Background: Stathmin is a phylogenetically conserved protein which was identified initially as a prominent cytosolic protein in hemopoietic cells, endocrine cells, brain, and testis. In these tissues, it has been suggested that the level of stathmin expression is important in development and cell proliferation. Furthermore, stathmin phosphorylation appears to be involved in the regulation of cell growth arrest, terminal differentiation, and hormone secretion. Elevated levels of expression of stathmin have been described in leukemia and lymphoma cells. The aim of this study was to characterize the distribution of cells that express the stathmin protein in a wide variety of normal human and rodent tissues.
Experimental design: First, antisera against a synthetic stathmin peptide have been raised in rabbits and the specificity of these antisera confirmed by their reactivity with stathmin on 1-dimensional and 2-dimensional Western blots. Second, the most appropriate means of fixing tissues in order to stain stathmin has been investigated. Finally, using the optimized conditions of tissue fixation, the antisera have been used to immunostain sections taken from a wide variety of tissues.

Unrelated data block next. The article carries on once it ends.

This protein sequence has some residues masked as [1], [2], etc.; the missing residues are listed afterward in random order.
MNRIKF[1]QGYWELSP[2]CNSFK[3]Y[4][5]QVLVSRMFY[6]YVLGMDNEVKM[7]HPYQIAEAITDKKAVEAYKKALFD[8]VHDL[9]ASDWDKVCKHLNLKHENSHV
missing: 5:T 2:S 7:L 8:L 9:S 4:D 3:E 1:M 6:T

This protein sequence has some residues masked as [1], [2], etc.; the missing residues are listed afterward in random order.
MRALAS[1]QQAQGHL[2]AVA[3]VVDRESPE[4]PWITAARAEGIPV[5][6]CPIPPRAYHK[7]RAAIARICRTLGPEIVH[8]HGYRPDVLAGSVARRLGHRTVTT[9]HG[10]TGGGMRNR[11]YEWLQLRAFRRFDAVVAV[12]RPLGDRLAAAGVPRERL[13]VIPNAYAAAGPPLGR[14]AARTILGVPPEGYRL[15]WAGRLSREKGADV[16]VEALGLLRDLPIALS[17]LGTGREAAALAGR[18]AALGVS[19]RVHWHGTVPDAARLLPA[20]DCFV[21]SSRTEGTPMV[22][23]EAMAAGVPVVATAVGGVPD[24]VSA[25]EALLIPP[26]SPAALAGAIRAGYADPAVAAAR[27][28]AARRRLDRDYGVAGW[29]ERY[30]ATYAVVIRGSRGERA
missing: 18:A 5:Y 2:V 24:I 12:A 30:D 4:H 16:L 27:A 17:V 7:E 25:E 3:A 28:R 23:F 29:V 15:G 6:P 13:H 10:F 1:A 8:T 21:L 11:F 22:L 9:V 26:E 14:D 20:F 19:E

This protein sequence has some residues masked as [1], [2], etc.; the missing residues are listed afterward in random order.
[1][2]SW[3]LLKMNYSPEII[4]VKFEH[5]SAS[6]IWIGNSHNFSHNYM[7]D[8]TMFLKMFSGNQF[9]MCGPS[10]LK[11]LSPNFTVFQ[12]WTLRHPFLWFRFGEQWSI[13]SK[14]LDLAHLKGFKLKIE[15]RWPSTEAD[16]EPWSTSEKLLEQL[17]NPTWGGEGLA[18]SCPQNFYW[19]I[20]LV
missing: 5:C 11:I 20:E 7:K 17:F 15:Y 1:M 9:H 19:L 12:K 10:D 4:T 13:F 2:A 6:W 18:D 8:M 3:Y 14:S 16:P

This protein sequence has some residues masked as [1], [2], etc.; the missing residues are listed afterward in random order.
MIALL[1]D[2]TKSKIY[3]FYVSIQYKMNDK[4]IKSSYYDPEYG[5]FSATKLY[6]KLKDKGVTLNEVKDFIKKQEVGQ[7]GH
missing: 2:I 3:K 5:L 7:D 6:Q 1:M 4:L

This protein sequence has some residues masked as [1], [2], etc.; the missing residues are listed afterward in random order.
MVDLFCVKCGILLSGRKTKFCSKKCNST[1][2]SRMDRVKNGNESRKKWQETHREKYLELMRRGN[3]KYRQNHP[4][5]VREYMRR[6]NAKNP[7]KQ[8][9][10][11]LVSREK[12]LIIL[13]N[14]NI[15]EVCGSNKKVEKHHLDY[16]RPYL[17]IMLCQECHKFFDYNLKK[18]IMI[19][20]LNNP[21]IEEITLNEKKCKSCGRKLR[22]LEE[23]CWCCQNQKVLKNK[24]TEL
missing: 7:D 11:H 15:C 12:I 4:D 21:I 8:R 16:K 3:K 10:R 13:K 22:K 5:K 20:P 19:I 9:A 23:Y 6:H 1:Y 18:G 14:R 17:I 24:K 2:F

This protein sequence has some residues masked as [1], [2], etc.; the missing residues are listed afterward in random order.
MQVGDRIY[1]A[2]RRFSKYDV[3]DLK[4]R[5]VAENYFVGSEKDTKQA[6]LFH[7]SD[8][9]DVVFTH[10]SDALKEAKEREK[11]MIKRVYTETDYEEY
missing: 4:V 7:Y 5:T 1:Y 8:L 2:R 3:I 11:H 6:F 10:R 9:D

Results: Immunopositivity was found in cells of all the lineages studied, with the stained cells present within the proliferating compartment of tissues. Conversely, most nonproliferating mature cells did not stain with the antisera to stathmin. The only nonproliferating cells that appeared to express stathmin were a subpopulation of glial cells, neurons, and anterior pituitary cells.
Conclusions: It is proposed that stathmin is necessary for cell proliferation in most, or all, cell lineages and that its primary function relates to some aspect of cell division.